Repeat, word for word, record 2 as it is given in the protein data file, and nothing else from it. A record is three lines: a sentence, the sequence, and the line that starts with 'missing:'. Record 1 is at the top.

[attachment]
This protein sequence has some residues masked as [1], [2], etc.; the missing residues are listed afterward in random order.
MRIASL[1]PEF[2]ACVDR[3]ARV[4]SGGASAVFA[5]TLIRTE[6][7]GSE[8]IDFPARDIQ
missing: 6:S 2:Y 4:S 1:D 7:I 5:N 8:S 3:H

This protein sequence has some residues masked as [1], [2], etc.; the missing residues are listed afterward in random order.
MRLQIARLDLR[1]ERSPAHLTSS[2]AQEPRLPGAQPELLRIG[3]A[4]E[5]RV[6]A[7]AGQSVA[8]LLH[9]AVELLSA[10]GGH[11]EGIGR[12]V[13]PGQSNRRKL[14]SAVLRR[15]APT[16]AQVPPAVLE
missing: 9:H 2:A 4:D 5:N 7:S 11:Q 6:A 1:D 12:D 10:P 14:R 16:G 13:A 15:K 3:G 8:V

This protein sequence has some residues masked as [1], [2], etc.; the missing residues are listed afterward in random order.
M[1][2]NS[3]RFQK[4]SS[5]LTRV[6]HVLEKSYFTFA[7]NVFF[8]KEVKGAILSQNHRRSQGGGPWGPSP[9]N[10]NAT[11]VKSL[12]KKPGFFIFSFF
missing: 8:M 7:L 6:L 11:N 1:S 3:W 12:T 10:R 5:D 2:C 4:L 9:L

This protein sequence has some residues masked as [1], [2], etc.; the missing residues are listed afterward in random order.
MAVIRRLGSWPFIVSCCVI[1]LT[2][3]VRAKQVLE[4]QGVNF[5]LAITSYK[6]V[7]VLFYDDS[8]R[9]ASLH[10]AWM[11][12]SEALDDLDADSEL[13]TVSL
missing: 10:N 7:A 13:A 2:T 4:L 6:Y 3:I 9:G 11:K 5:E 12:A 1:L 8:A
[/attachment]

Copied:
This protein sequence has some residues masked as [1], [2], etc.; the missing residues are listed afterward in random order.
MRLQIARLDLR[1]ERSPAHLTSS[2]AQEPRLPGAQPELLRIG[3]A[4]E[5]RV[6]A[7]AGQSVA[8]LLH[9]AVELLSA[10]GGH[11]EGIGR[12]V[13]PGQSNRRKL[14]SAVLRR[15]APT[16]AQVPPAVLE
missing: 9:H 2:A 4:D 5:N 7:S 11:Q 6:A 1:D 12:D 10:P 14:R 16:G 13:A 15:K 3:G 8:V